Sunday, February 14, 2016

Bulletin 251 - Guatemala #2 - warblers and tanagers; 2 Houston Owls

First I have to apologize to my guide Knut Eisermann, as I called him Kurt in last weeks newsletter. 

I photographed 4 new warblers, 2 of which are vagrants to the USA. The Pink-headed Warbler (Cardellina versicolor) has a red body and pinkish head. It is found at high elevations. It was one of my target birds for the trip. It just so happened that the sunrise pink sky was behind the bird and I didn't notice that until looking at my photos in the evening.

Pink-headed Warbler

The Crescent-chested Warbler (Oreothlypis superciliosa) was a tough bird to photograph as he stayed in the canopy almost directly overhead. The gray back, yellow breast and brown crescent on the yellow are the ID marks.

Crescent-chested Warbler
The Golden-crowned Warbler (Basileuterus culicivorus) is a vagrant to south Texas. It is gray above and yellow below with a striped head with a central gold stripe.

Golden-crowned Warbler
Lastly is the other vagrant to south Texas, the Gray-crowned Yellowthroat (Geothlypis poliocephala). It is olive above, bright yellow below, with a gray head and small black mask.

Gray-crowned Yellowthroat

I also got a nice photo of a Slate-throated Redstart (Myioborus miniatus). This bird is gray above with a red crown and red below. Of interest is the color variation in different parts of the range. The northern birds in Mexico and Guatemala have a red belly, while further south in Costa Rica the birds have a yellow belly. Click this link to see the difference.

Slate-throated Redstart

I also got a few new tanagers. The 4.25" White-collared Seedeater (Sporophila torqueola) is a vagrant to Texas as well. The male is black and white and the female brownish.

White-collared Seedeater - male
We have met flowerpiercers before. Theses tanagers have a hooked beak to tear open the base of flowers to get the nectar directly. The Cinnamon-bellied Flowerpiercer (Diglossa baritula) is found in Mexico and northern Central America and is the most northerly species of flowerpiercers. The male is gray with cinnamon below. the female is brownish. This is a juvenile male who has not quite molted to full adult plumage.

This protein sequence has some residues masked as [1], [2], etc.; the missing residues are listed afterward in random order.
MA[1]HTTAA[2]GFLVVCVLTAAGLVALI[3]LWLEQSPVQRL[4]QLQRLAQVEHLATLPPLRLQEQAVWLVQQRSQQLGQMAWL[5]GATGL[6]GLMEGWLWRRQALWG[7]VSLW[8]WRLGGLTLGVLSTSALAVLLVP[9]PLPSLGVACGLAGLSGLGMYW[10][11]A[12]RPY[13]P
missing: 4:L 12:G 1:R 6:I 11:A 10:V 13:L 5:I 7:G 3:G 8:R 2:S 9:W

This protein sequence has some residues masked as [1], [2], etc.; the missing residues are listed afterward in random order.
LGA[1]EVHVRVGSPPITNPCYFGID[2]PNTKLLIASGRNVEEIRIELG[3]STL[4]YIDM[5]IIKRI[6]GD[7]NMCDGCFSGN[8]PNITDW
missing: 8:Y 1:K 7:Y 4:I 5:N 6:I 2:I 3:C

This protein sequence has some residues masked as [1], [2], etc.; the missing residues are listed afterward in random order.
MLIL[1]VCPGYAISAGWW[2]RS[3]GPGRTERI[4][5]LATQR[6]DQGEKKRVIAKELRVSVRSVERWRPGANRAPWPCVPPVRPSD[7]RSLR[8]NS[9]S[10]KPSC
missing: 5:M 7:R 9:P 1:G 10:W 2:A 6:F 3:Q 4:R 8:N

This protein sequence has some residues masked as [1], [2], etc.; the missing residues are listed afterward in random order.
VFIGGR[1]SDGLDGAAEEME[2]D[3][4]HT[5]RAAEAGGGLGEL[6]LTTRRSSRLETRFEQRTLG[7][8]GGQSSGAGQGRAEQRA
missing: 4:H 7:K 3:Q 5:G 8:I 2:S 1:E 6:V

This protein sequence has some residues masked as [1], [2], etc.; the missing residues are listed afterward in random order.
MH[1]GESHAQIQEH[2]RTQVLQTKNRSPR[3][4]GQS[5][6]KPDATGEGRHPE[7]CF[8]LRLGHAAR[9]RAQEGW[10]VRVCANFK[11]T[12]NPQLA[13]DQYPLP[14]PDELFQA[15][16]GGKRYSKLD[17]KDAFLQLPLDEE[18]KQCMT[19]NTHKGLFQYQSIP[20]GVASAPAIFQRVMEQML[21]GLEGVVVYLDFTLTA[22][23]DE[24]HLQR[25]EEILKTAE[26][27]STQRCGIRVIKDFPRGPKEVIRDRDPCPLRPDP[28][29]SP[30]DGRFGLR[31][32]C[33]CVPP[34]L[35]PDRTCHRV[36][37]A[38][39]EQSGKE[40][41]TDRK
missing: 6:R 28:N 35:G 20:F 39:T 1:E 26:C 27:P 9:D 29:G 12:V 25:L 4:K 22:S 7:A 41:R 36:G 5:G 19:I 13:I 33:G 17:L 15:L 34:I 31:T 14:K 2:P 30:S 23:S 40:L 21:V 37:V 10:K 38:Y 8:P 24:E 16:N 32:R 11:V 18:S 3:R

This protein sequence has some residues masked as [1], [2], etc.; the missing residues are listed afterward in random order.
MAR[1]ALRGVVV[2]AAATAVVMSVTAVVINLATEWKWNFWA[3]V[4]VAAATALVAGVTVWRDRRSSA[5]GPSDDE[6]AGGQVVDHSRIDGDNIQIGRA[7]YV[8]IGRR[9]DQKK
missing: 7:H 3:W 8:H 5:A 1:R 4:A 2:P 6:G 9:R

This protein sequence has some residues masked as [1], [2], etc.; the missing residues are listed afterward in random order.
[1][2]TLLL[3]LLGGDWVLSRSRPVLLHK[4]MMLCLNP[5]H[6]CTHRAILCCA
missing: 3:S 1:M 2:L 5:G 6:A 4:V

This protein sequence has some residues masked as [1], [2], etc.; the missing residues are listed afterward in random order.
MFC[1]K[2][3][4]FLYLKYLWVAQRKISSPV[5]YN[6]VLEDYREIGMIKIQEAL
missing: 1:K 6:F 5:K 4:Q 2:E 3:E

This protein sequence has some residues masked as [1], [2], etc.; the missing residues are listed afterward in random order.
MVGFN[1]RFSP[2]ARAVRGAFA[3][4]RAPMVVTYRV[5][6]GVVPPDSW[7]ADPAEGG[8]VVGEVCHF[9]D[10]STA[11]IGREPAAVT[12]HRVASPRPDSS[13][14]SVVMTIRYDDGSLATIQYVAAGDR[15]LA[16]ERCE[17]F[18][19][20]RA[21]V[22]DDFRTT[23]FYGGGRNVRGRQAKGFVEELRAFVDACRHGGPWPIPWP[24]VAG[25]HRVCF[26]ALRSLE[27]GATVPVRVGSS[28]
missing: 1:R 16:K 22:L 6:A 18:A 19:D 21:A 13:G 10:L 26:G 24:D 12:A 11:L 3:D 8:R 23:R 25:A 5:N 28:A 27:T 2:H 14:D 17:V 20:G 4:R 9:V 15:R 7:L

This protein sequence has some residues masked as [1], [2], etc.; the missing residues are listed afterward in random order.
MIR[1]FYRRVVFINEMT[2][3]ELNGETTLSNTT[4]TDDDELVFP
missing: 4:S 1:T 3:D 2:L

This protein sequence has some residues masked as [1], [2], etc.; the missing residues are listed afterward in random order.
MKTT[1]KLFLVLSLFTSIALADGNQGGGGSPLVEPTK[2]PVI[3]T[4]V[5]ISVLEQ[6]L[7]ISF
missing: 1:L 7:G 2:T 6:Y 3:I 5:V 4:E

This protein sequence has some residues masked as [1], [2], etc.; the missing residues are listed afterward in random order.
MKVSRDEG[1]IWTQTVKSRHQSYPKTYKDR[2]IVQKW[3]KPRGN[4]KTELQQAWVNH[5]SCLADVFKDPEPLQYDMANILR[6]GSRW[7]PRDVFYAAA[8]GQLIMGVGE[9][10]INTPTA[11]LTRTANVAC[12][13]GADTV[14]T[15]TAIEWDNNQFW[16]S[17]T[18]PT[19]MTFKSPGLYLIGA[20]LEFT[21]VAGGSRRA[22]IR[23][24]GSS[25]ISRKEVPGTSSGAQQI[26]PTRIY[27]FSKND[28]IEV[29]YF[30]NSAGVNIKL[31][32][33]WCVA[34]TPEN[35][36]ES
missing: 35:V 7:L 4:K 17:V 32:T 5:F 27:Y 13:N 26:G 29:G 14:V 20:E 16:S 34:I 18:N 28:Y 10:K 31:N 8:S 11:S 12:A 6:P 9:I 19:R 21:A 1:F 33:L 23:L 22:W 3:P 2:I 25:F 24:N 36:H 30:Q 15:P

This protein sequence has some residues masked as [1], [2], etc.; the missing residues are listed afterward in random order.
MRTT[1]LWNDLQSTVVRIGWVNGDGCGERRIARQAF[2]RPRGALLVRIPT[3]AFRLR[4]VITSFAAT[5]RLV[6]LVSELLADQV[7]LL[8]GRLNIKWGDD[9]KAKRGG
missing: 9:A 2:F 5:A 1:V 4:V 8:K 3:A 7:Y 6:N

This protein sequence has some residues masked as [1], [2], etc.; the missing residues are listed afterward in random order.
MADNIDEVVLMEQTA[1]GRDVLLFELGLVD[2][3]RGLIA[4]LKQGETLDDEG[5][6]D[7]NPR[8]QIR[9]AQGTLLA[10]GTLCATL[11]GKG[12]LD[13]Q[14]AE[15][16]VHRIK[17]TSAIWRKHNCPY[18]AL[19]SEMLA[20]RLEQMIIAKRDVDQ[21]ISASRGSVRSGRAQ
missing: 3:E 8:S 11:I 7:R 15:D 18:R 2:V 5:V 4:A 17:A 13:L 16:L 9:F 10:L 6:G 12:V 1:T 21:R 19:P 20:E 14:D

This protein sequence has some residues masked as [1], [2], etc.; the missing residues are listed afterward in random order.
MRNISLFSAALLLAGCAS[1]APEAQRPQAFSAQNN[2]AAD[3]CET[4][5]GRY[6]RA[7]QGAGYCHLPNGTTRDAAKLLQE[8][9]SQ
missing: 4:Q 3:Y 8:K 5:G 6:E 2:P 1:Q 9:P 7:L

Cinnamon-bellied Flowerpiercer - juvenile male
The 7" Yellow-winged Tanager (Thraupis abbas) is bluish purple with a bright yellow patch on black wings.

Yellow-winged Tanager
The last is the 6" Azure-rumped Tanager (Tangara cabanisi). This bird is endangered as it is only found in Chiapas Mexico and the Pacific slope in Guatemala. Much of its habitat has been converted to coffee plantations.

Azure-rumped Tanager
Lastly of local interest to Texas, there is a Burrowing Owl (Athene cunicularia) at Anahuac NWR that is readily seen. This is only the third of this species I have seen here in 25 years. He is 30 feet away from the road and thus easy to see. Here are the directions in case the Visitor's Center isn't open.

Proceed down the main road towards Frozen Point. Once you come to the
bay, there are several pullouts for parking for fishing. At the third
one, park by the handicapped marked spot. Just across the road beyond
the fence is a 3x5 slab of concrete with the right front corner
broken. He is roosting under the slab and can be seen at that corner.

Here are 2 photos of this neat little (9.5") owl.

Burrowing Owl
Anahuac NWR
And here he is standing up.

Burrowing Owl
Anahuac NWR
I also got photos of a Barred Owl (Strix varia) in my back yard last night.

Barred Owl

Happy birding and photography,

David McDonald

photos copyright 2006 - 2016 David McDonald

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